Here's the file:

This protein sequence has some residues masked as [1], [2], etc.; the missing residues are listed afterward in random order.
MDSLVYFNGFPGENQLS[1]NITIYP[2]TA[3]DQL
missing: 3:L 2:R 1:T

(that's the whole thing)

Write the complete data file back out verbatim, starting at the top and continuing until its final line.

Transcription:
This protein sequence has some residues masked as [1], [2], etc.; the missing residues are listed afterward in random order.
MDSLVYFNGFPGENQLS[1]NITIYP[2]TA[3]DQL
missing: 3:L 2:R 1:T